5 Comments

  1. Biskit
    December 6, 2015 @ 4:13 pm

    I’ve been fortunate enough to have been invited to several matanzas, it’s always a great day. The men will gather at a local bar at 8 am for a coffee and anis, before setting off for the slaughter. On the morning of the slaighter the head of the family goes from being his usual bold and brash self to more quiet and reserved. He told me that he worries that something could go wrong and his precious pig could suffer in some way. It never has. I’ve never heard a pig make any noise, which I’m glad about. It’s usually a very calm and quiet affair which is over in seconds. Then the work starts, the family all know their roles and get cracking with great efficiency. Everybody enjoys the day and there’s lots of laughs and banter. When the work’s done we eat, drink and laugh into the early hours. As you leave you’re presented with various products that the team have made during the day. I love it.

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  2. Carole Griffiths
    December 6, 2015 @ 10:03 pm

    The “array of teeth we have” are not designed for eating animals, which is why we cook the animal and use knives and forks. The teeth we have labelled canines are not capable of piercing the skin of a live, uncooked pig. Our slightly pointy canine teeth are for holding on to food while biting into it.
    We are by design herbivores but have chosen to be omnivores. Eating animal products is detrimental to human health, damaging the environment and is a death sentence to the animals regardless of the method of execution.

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    • Alan Gandy
      December 7, 2015 @ 11:14 am

      “As far back as it can be traced, clearly the archaeological record indicates an omnivorous diet for humans that included meat. Our ancestry is among the hunter/gatherers from the beginning. Once domestication of food sources began, it included both animals and plants.”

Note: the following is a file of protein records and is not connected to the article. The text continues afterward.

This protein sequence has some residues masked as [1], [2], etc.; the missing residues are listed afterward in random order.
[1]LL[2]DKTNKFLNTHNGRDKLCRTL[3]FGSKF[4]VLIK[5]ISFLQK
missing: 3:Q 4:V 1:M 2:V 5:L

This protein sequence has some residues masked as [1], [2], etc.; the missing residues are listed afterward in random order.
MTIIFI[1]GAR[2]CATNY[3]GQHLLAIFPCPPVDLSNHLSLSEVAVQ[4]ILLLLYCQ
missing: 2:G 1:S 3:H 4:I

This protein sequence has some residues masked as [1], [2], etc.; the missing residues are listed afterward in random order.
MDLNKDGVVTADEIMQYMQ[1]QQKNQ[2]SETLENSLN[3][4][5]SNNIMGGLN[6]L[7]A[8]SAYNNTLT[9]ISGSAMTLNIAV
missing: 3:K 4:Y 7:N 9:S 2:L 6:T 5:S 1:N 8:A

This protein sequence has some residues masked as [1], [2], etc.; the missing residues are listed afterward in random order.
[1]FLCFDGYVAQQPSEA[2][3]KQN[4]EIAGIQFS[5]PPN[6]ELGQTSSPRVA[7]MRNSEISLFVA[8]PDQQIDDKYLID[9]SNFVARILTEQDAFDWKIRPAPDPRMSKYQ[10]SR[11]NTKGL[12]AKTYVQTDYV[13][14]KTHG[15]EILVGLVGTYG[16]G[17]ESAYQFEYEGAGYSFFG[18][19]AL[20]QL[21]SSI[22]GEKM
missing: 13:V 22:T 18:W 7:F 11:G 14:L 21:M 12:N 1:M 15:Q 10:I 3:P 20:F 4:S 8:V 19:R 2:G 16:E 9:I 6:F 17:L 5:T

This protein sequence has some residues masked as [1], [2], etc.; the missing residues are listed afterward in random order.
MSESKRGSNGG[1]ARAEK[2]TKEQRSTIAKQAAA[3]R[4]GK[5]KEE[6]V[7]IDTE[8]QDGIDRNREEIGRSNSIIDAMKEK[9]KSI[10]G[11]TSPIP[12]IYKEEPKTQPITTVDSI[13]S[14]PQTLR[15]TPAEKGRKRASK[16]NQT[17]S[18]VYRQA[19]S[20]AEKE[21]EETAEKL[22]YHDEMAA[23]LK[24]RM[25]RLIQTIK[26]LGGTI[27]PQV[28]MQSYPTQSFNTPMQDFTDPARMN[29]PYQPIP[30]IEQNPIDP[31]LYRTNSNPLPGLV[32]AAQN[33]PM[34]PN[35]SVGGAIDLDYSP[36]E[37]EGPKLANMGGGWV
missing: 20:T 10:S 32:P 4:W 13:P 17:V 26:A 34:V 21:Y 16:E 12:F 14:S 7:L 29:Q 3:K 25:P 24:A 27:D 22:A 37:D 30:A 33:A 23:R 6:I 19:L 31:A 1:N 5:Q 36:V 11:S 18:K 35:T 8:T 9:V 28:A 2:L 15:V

https://www.vrg.org/nutshell/omni.htm

      A million and one opinions one way or the other. Including among vegetarians it would seem…

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  3. Carole Griffiths
    December 7, 2015 @ 8:28 pm

    Reply

    • Elle Draper Elle Draper
      December 8, 2015 @ 10:30 am

      Your link does not confirm a definitive direct link to concer in humans. It does say, ” ‘This is the first time we have directly shown that mimicking the exact situation in humans increases spontaneous cancers in mice,’ said Dr Ajit Varki, Professor of Medicine and Cellular and Molecular Medicine at the University of California. ‘The final proof in humans will be much harder to come by.’ It also adds, “moderate amounts of red meat can be a source of good nutrition for young people.”

      Also from the Telegraph is an article suggesting we shouldn’t eat dairy: http://www.telegraph.co.uk/foodanddrink/healthyeating/10868428/Give-up-dairy-products-to-beat-cancer.html – if it’s not one thing it’s another.

      There is a brand new cancer scare every month. Over the years, tomatoes, bracken, dairy products and even almond milk have come under the spotlight. Anyone can Google and find a link between cancer and a particular foodstuff. And as we know, even the sun can cause cancer – yet that is probably the only completely natural and unadulterated factors known to man (simply because we havent got our mucky paws on it).

      As with most things, moderation (as confirmed by the link you chose to share) is key. A little red wine can be good for you but obviously in excess can have the opposite effect.

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